Autism TMI Virtual Reality Experience
Sometimes, autistic people become overloaded by everything around them. That can make the outside world feel like a terrifying place. And for their families, all the looks, judgements and tuts make it feel like a lonely and isolated place. That’s why we’ve created a virtual reality experience in collaboration with autistic adults and children. So you can feel every single sight, every single sound, every single stare they endure on a simple trip to the shopping centre. So stay calm, take a breath and make sure your headphones are plugged in.
What Works Well
This video provides the viewer a very mundane, daily view of life with an autism spectrum point of view, allowing for relatable moments of understanding for those without the same cognition.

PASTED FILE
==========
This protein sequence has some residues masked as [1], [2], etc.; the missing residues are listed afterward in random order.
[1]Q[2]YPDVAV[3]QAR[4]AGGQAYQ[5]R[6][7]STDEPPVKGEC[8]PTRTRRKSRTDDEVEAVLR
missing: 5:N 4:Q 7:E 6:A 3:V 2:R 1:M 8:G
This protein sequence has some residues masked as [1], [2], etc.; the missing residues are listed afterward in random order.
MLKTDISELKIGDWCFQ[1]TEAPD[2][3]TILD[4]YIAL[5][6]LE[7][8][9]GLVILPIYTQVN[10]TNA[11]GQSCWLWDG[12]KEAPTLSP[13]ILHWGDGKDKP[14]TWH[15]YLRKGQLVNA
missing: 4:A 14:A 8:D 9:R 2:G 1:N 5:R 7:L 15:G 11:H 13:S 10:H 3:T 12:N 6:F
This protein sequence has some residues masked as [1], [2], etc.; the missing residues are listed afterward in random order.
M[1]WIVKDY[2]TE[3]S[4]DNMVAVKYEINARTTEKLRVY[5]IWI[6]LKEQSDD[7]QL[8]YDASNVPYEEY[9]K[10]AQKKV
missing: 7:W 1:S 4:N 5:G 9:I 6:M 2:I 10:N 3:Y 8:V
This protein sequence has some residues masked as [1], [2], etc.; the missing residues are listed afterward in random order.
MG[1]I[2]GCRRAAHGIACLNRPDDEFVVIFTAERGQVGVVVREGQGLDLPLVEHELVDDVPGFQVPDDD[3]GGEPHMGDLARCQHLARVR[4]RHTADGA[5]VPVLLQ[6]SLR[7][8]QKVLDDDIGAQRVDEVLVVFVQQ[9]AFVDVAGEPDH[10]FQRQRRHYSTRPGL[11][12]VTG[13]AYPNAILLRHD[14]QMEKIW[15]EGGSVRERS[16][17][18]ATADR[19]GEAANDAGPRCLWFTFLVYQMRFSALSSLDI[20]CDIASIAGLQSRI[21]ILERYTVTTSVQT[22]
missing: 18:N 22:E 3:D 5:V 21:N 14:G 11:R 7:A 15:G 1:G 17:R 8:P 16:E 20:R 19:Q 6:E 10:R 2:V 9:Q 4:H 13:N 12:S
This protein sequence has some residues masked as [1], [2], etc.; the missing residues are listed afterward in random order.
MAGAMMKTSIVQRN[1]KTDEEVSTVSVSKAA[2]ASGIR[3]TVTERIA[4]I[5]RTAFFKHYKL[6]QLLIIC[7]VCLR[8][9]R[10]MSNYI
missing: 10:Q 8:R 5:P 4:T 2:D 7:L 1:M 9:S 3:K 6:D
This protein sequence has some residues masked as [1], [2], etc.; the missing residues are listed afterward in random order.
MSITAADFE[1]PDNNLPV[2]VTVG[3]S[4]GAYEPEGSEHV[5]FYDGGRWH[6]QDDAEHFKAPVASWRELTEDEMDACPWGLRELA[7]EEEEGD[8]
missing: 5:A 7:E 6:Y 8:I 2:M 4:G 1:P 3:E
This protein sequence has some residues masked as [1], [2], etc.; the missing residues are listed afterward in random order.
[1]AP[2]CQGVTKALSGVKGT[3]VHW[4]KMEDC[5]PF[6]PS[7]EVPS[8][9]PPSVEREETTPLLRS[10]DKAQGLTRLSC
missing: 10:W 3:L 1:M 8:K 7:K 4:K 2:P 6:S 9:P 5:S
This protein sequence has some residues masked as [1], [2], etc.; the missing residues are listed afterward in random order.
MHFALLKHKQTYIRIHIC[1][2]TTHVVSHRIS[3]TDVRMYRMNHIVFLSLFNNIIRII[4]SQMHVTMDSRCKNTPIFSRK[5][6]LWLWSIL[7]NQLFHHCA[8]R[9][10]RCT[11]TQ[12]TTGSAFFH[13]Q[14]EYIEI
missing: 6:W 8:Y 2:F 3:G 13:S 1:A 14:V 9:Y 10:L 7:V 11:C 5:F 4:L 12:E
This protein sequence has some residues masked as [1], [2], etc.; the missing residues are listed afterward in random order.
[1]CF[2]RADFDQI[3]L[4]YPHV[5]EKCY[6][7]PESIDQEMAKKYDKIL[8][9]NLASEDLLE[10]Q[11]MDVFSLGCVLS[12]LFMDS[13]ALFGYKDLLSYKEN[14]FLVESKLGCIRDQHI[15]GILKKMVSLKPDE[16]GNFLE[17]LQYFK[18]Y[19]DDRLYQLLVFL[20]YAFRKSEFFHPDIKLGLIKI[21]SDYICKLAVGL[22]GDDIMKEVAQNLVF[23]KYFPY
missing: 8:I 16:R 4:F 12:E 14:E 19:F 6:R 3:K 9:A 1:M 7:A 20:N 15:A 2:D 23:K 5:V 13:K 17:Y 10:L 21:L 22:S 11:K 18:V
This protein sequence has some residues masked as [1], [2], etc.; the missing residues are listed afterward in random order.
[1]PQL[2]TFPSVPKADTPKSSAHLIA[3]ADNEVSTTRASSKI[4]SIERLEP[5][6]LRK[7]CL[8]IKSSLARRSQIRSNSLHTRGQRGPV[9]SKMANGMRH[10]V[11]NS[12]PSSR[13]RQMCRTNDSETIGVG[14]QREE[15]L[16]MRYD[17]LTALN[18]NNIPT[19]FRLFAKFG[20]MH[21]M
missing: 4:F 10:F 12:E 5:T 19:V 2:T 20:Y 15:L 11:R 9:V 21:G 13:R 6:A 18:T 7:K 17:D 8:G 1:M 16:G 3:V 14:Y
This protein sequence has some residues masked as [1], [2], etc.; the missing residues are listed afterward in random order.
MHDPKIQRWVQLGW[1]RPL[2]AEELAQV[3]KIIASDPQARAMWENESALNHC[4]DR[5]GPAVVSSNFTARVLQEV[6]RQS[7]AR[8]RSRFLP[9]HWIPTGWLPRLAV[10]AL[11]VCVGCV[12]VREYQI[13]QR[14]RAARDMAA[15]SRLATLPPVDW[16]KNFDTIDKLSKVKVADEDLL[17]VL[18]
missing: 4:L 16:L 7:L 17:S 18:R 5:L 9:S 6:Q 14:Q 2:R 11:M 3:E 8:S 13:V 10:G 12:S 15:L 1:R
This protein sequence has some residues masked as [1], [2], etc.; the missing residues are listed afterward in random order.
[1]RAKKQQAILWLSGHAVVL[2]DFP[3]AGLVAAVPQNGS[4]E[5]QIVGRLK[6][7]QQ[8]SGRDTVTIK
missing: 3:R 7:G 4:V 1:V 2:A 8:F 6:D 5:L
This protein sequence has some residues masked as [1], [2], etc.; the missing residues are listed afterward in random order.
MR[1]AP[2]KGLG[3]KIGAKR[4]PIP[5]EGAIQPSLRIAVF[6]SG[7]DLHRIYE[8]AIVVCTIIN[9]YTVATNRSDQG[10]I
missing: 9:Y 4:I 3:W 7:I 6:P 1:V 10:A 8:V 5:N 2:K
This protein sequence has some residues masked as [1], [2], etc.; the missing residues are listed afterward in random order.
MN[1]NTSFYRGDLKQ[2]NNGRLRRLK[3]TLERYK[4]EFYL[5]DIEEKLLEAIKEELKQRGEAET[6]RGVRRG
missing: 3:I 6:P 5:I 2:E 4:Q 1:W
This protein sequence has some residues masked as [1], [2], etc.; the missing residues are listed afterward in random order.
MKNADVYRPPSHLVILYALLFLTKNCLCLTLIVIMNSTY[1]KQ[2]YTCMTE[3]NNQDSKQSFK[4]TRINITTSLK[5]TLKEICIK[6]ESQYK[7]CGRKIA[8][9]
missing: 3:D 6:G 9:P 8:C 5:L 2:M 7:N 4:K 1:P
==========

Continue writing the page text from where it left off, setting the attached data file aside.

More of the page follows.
- Health Professions
aspergers, autism, behavior, cognition, difference, emotional, human development, informal learning, simulation, spectrum
The National Autistic Society
Level of Guidance
What does this mean?
The Level of Guidance indicates how much the creator has imbued the video with a sense of at what the viewer should be looking.
For instance, a Level 1 video would mean that the camera has been left in place while life happens around it, allowing you, as the viewer, to simply observe. A Level 2 video might incorporate subtle visual, textual or audible hints or simple transitions. A Level 3 video would rely on a handful of hints and transition. A Level 4 video would employ multiple hints and dialogue. And a Level 5 video would rely on all of the above as well as a narrative arc that pushes the viewer forward.
Another way of looking at this would be how much production went into the video if you are considering making one of your own like it.